Yale Program on Climate Change Communication

The Yale Program on Climate Change Communication (YPCCC) is a research center within the Yale School of the Environment that conducts scientific research on public climate change knowledge, attitudes, policy preferences, and behavior at the global, national, and local scales. It grew out of a conference held in Aspen, Colorado, in 2005.[1]

General edit

The program is led by Anthony Leiserowitz.[2] As of 2017, it put out a daily 90 second audio program carried by around 350 radio stations, articles in the media, a series of monthly videos, and training to help television weather presenters and reporters discuss climate change.[3] The organization conducts ongoing opinion polls of the American public on climate. Its climate change opinion polling has been described as being similar to the work of the Pew Research Center.[2] The YPCCC website also offers tips on how activists and everyday people can communicate more effectively about climate change.[2]

YPCCC has collaborated with the George Mason Center for Climate Change Communication to assemble a freely available dataset, which has been used to create interactive partisan climate opinion maps of the United States.[4][5][6] These maps, also known as the Yale Climate Opinion maps, provide detailed information about "climate change beliefs, risk perception and policy support for climate-related policy at the state and local level."[7] In July 2019, the organization suggested that discussing climate change more frequently with family and friends might be the most effective way of influencing United States public opinion on climate change.[8][9]

Awards edit

In 2017 the program was given a "Friend of the Planet" award by the National Center for Science Education in 2017.[10] In 2018, Leiserowitz and YPCCC researchers received the Warren J. Mitofsky Innovators Award, given by the American Association for Public Opinion Research. The award recognized "a new statistical method to downscale national public opinion estimates using multiple regression and post stratification (MPR) survey data collection methodology".[11]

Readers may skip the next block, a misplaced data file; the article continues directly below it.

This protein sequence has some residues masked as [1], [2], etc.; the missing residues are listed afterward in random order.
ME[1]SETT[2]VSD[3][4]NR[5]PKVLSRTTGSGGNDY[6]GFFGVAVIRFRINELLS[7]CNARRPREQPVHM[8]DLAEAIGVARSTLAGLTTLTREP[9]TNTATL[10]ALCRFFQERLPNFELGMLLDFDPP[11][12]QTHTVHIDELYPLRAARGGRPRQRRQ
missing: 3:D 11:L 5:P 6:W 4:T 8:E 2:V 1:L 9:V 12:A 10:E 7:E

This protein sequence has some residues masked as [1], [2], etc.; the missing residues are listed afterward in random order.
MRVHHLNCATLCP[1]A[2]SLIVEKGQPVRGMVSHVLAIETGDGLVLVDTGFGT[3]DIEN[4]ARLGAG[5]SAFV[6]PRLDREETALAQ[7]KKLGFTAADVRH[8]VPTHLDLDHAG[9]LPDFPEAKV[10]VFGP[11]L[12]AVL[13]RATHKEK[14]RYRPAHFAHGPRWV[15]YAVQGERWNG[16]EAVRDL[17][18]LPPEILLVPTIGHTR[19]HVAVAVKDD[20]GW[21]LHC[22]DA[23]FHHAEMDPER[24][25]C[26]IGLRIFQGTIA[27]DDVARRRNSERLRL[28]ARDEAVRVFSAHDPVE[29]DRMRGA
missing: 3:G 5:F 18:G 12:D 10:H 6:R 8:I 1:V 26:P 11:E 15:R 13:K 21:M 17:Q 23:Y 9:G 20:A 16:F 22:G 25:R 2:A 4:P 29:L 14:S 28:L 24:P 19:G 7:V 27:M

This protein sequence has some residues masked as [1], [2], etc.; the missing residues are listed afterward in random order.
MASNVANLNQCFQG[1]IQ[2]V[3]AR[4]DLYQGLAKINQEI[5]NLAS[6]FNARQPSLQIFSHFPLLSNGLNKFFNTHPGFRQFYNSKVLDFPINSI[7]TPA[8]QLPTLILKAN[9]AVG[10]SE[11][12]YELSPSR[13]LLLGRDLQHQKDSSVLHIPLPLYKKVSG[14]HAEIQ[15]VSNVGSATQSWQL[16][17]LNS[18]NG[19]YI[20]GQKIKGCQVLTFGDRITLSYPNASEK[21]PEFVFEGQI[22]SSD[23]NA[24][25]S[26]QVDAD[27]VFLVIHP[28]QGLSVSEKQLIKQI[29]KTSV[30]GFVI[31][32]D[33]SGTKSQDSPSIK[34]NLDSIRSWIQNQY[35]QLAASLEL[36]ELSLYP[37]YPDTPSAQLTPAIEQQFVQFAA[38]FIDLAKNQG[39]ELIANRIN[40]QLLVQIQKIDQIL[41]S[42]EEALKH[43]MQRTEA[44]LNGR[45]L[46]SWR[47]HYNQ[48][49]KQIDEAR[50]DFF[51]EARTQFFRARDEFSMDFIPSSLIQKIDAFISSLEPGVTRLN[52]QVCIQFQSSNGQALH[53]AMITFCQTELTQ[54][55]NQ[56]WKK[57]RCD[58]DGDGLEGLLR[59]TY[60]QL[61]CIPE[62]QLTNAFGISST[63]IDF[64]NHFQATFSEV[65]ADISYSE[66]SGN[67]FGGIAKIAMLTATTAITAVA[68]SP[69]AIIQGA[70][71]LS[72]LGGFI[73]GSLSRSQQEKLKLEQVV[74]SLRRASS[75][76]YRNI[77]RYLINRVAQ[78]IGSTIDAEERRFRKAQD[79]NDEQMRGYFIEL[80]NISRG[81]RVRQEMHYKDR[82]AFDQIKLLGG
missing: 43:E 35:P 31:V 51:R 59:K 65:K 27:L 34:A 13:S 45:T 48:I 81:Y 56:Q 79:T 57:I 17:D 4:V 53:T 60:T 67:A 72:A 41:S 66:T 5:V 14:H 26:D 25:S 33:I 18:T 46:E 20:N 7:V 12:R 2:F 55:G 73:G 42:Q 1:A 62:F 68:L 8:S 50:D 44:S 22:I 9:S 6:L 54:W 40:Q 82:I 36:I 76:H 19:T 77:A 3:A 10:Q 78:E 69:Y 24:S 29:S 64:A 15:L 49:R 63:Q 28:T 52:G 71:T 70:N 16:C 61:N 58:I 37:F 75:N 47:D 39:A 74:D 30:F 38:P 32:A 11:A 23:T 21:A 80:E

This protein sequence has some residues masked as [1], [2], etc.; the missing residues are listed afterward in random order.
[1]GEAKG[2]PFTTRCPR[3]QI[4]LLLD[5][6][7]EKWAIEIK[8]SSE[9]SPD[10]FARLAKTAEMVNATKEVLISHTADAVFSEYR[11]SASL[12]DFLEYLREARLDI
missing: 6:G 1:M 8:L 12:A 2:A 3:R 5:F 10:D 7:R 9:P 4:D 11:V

References edit

  1. ^ "About the Program". Yale Program on Climate Change Communication. Retrieved April 2, 2018.
  2. ^ a b c Zhang, Sharon (June 19, 2019). "How Climate Activists Can Communicate Better". Pacific Standard. Retrieved August 3, 2019.
  3. ^ Abraham, John (August 14, 2017). "Great climate science communication from Yale Climate Connections". the Guardian.
  4. ^ University of California Santa Barbara, Eureka Alert! American Academy of Sciences (February 16, 2019). "Political and policy feedbacks in the climate system. Climate Change: Understanding feedback from nature, culture and society". Retrieved August 2, 2019.
  5. ^ Mildenberger, Matto; Marlon, Jennifer R.; Howe, Peter D.; Leiserowitz, Anthony (December 1, 2017). "The spatial distribution of Republican and Democratic climate opinions at state and local scales". Climatic Change. 145 (3): 539–548. doi:10.1007/s10584-017-2103-0. ISSN 1573-1480. S2CID 158303016.
  6. ^ Leiserowitz, Anthony; Jennifer R. Marlon; Mildenberger, Matto; Howe, Peter D. (June 2015). "Geographic variation in opinions on climate change at state and local scales in the USA". Nature Climate Change. 5 (6): 596–603. doi:10.1038/nclimate2583. ISSN 1758-6798.
  7. ^ Bolstad, Erika (March 21, 2017). "Maps Show Where Americans Care about Climate Change". Scientific American. Retrieved August 3, 2019.
  8. ^ Rosen, Julia (July 8, 2019). "Q&A: Want to do something about global warming? Talk about it with your family and friends". Los Angeles Times. Retrieved August 3, 2019.
  9. ^ Leiserowitz, Anthony; Maibach, Edward; Linden, Sander van der; Goldberg, Matthew H. (July 23, 2019). "Discussing global warming leads to greater acceptance of climate science". Proceedings of the National Academy of Sciences. 116 (30): 14804–14805. doi:10.1073/pnas.1906589116. ISSN 0027-8424. PMC 6660749. PMID 31285333.
  10. ^ "Press release: Friend of Darwin and Friend of the Planet awards for 2017". NCSE. February 13, 2017.
  11. ^ "Award Winners".

Further reading edit

External links edit